P. Mehra, H. Murad / Otolaryngol Clin N Am 37 (2004) 347–364 363cover and protect the defect during the initial stages of healing is prudent. Ifthe size of the defect is greater than 5 mm, primary closure is indicated andcan generally be accomplished with standard surgical techniques such asbuccal advancement ﬂaps, palatal island ﬂaps, full- or split-thickness palatalpedicle ﬂaps, gold foils, or buccal fat pad pedicle ﬂaps . For refractorycases, other surgical techniques such as buccinator ﬂaps, temporalis ﬂaps, andtongue ﬂaps are indicated. In the author’s experience, all these techniques,when properly executed with sound surgical principles, have good successrates. For predictable results, it is paramount to perform any reconstructiveeﬀort in a disease-free sinus environment. Performing surgery at the oro-antral communication site in the presence of acute infection in the sinus itselfwill most likely result in failure of the surgery.Summary Odontogenic sinusitis is a well-recognized condition and accounts forapproximately 10% to 12% of cases of maxillary sinusitis. An odontogenicsource should be considered in patients with symptoms of maxillary sinusitiswho give a history positive for odontogenic infection or dentoalveolarsurgery or who are resistant to standard sinusitis therapy. Diagnosis usuallyrequires a thorough dental and clinical evaluation with appropriate radio-graphs. Common causes of odontogenic sinusitis include dental abscessesand periodontal disease perforating the Schneidarian membrane, sinusperforations during tooth extraction, or irritation and secondary infectioncaused by intra-antral foreign bodies. The typical odontogenic infection isnow considered to be a mixed aerobic–anaerobic infection, with the latteroutnumbering the aerobic species involved. Most common organisms includeanaerobic streptococci, Bacteroides, Proteus, and Coliform bacilli. Typicaltreatment of atraumatic odontogenic sinusitis is a 3- to 4- week trial ofantibiotic therapy with adequate oral and sinus ﬂora coverage. Whenindicated, surgical removal of the oﬀending odontogenic foreign body(primary or delayed) or treatment of the odontogenic pathologic conditionscombined with medical therapy is usually suﬃcient to cause resolution ofsymptoms. If an oroantral communication is suspected, prompt surgicalmanagement is recommended to reduce the likelihood of causing chronicsinus disease.References Maloney PL, Doku HC. Maxillary sinusitis of odontogenic origin. J Can Dent Assoc 1968; 34:591–603. Abubaker A. Applied anatomy of the maxillary sinus. Oral Maxillofac Clin N Am 1999; 11(1):1–14. Sicher H. The viscera of head and neck. In: Oral anatomy. St Louis (MO): CV Mosby; 1975. p. 418–24.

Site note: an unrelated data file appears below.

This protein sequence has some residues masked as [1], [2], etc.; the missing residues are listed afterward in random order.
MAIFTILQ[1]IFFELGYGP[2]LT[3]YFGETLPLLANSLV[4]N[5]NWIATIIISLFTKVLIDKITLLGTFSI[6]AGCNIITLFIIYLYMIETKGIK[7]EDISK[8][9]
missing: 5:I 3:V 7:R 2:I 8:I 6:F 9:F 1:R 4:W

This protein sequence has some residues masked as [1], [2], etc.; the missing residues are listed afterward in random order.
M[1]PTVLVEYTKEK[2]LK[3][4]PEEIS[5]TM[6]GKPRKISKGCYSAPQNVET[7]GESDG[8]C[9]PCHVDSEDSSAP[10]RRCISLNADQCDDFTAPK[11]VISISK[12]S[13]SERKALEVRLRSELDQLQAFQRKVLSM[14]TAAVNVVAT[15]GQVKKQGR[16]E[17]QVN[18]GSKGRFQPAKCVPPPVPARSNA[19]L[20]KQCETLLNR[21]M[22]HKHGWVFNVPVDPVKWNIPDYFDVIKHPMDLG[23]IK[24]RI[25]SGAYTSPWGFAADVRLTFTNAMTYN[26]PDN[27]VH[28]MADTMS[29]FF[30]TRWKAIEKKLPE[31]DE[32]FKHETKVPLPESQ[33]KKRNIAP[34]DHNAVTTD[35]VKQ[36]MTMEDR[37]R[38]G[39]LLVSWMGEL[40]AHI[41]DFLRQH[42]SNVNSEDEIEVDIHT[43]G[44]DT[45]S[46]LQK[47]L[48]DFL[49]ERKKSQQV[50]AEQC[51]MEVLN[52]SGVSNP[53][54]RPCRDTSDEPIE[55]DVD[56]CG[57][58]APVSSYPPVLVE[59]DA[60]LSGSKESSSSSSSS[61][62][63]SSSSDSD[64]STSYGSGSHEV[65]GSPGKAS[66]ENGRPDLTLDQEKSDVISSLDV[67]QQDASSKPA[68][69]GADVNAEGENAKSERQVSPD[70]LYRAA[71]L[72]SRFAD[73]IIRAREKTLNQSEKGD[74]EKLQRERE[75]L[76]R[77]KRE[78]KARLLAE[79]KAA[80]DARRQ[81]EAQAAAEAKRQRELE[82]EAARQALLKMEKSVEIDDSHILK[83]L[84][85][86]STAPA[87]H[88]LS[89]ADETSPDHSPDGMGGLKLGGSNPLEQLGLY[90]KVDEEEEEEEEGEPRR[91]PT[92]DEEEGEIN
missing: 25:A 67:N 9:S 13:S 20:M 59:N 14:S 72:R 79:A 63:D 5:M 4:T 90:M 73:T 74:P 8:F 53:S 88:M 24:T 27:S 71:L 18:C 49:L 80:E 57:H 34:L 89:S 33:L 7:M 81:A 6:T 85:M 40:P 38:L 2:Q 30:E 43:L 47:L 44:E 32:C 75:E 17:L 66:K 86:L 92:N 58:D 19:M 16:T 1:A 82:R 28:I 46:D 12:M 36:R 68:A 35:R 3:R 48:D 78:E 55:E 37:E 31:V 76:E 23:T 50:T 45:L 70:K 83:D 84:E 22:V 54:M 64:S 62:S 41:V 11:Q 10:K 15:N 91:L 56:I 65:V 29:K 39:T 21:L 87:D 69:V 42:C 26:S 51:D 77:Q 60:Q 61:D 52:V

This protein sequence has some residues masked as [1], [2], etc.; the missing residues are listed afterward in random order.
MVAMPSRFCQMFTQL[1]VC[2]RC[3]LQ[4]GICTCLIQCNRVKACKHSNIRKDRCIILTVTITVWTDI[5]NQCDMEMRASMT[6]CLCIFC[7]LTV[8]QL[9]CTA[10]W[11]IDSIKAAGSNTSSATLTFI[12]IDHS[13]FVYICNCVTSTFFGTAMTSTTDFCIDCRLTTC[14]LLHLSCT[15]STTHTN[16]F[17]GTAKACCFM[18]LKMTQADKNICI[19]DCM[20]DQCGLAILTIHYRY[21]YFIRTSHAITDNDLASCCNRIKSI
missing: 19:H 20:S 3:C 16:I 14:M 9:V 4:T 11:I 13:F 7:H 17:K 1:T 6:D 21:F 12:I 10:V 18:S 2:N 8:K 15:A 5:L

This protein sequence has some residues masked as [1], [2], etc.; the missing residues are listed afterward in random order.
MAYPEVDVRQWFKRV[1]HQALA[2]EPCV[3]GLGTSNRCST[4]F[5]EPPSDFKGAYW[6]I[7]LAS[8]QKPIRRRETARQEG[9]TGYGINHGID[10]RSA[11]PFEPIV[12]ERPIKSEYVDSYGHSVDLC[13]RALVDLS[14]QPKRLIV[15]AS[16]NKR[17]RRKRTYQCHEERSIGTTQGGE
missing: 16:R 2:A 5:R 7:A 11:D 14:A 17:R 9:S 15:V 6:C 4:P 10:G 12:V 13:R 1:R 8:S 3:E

364 P. Mehra, H. Murad / Otolaryngol Clin N Am 37 (2004) 347–364  Kelley HC, Kay LW. The maxillary sinus and its dental implications. In: Dental practice handbook. Bristol (UK): John Wright and Sons; 1975. p. 1–13.  Skillern RH. Maxillary sinus. In: The catarrhal and suppurative diseases of the accessory sinus of the nose. Philadelphia: JB Lippincott; 1947. p. 104–25.  Eberhardt JA, Torabinejad M, Christiansen EL. A computed tomographic study of the distances between the maxillary sinus ﬂoor and the apices of the maxillary posterior teeth. Oral Surg Oral Med Oral Pathol Oral Radiol Endod 1992;73:345.  Brook I. Aerobic and anaerobic bacterial ﬂora of normal maxillary sinuses. Laryngoscope 1981;91:372–6.  Weymouth W. Microbiology of the maxillary sinus. Oral Maxillofac Surg Clin N Am 1999; 11(1):21–34.  Su W-Y, Liu C, Hung S-Y. Bacteriological study in chronic maxillary sinusitis. Laryngoscope 1983;93:931–4. Finegold SM, Wexter HM. Present status of therapy for anaerobic infections. Clin Infect Dis 1996;23(Suppl 1):S9–S14. Sandler NA, Johns FR, Braun TW. Advances in the management of acute and chronic sinusitis. J Oral Maxillofac Surg 1996;54(8):1005–13. Mehra P, Caiazzo A, Bestgen S. Odontogenic sinusitis causing orbital cellulitis: a case report. J Am Dent Assoc 1999;130:1086–92. Timmenga N, Raghoebar GM, Boering G, Weissenbruch RV. Maxillary sinus function after sinus lifts for the insertion of dental implants. J Oral Maxillofac Surg 1997;55:936–9. Eversole L. Craniofacial ﬁbrous dysplasia and ossifying ﬁbroma. Oral Maxillofac Clin N Am 1991;3:173–90. Diecidue R. Diagnosis of benign lesions of the maxillary sinus. Oral Maxillofac Surg Clin N Am 1999;11(1):35–44. Rafetto L. Clinical examination of the maxillary sinus. Oral Maxillofac Surg Clin N Am 1999;11(1):35–44. Gonty A. Diagnosis and management of sinus disease. In: Peterson LJ, editor. Principles of oral and maxillofacial surgery, vol. 1. Philadelphia: J.B Lippincott; 1992. p. 225–66. Kraut R, Smith R. Team approach for closure of oroantral and oronasal ﬁstula. Atlas Oral Maxillofac Surg Clin N Am 1999;8:55–75. Lopatin A, Sysolyatin SP, Sysolyatin PG, Melnikov MN. Chronic maxillary sinusitis of dental origin: is external surgical approach mandatory? Laryngoscope 2002;112:1056–9.